Nestled along the deepest harbor in the Great Lakes, lies the charming waterfront community of Harbor Springs, Michigan. A bustling tourist destination since before the turn of the century, Harbor Springs and its surrounding areas offer an abundance of natural beauty and four seasons of outdoor activities. You will enjoy an array of cultural and culinary attractions that continually delight visitors as well as provide an uncomplicated tranquility to residents.
Located in the Little Traverse Bay area of Northern Michigan, Harbor Springs offers four seasons of events and activities for all ages to experience, explore and enjoy. We are the gateway to the iconic and scenic M-119 Tunnel of Trees, a harbinger for our area’s natural beauty. The area also boasts a variety of local artisans, musicians and thespians offering an array of cultural activities including gallery exhibitions, concerts and theater performances to enjoy, coupled with a quaint and charming downtown that encourages strolling and shopping and of course stopping along the way to enjoy for a delicious treat or two.
The History of nearby Petoskey & Emmet County Emmet County, so named in honor of Irish Patriot Robert Emmet is located on the Northwestern tip of Michigan's Lower Peninsula. The County was organized in 1853. The early French fur traders and missionaries called it L'Arbe Croche, or Crooked Tree, after a tall tree overhanging a high bluff which was used as a landmark for approaching canoes.
Emmet County's seat, the City of Petoskey, has a strong and varied past.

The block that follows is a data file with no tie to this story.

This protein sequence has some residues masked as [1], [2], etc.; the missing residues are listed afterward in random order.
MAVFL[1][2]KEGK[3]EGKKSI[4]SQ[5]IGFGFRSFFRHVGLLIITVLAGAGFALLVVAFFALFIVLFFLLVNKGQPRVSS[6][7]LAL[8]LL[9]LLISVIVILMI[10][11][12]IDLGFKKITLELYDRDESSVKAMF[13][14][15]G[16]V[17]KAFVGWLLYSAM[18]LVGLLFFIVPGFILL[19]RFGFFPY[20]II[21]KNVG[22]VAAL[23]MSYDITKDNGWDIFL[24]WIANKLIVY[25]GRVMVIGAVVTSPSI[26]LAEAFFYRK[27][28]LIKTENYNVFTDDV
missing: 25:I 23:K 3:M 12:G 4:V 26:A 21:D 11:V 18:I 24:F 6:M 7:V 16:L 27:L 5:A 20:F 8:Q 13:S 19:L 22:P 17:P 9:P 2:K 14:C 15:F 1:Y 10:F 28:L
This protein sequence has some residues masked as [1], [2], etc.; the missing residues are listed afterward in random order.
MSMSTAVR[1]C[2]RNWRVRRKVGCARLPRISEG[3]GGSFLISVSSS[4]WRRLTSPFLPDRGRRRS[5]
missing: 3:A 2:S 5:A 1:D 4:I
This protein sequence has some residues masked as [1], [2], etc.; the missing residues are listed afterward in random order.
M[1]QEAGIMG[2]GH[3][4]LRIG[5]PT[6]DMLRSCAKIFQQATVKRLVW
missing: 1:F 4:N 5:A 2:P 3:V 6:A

Rambling Victorian homes in the community of Bay View serve as a reminder of great history as a summertime destination of vacationing city dwellers for several generations. On a late fall day in 1873, a reporter from a Grand Rapids newspaper dubbed the Petoskey area 'Land of a Million Dollar Sunsets' when he was dazzled by one of our usual beautiful sunsets as he stepped off the train. By the summer of 1874, Petoskey was a regular stop for many rail lines originating from throughout Michigan. Travelers boarded the trains to escape the often smoggy, dusty big cities and luxuriate in the fresh air and healing natural springs. Luxury resort hotels were constructed along the rail line as well as depots to accommodate all the new visitors, including the young Ernest Hemingway on his way to spend summers on Walloon Lake and in Petoskey.
Along the Bear River, water power was harnessed to run sawmills, flour mills, hardwood flooring factories, butter bowl manufacturers and furniture-making facilities.
Little steam ships drom along the bay, making regular routes to southern and northern delivery stops.
Tourism continues to be a major economic force and has grown to include winter attractions as well. The county and city are now a four-season destination offering world class alpine skiing, numerous kilometers of groomed and natural cross-country trails, championship golf courses, all types of water sports, breathtaking Autumn views and an amazing 26-mile bike trail along the shoreline known as the Little Traverse Wheelway.
The City of Petoskey continues a history of quaint shopping and panoramic views.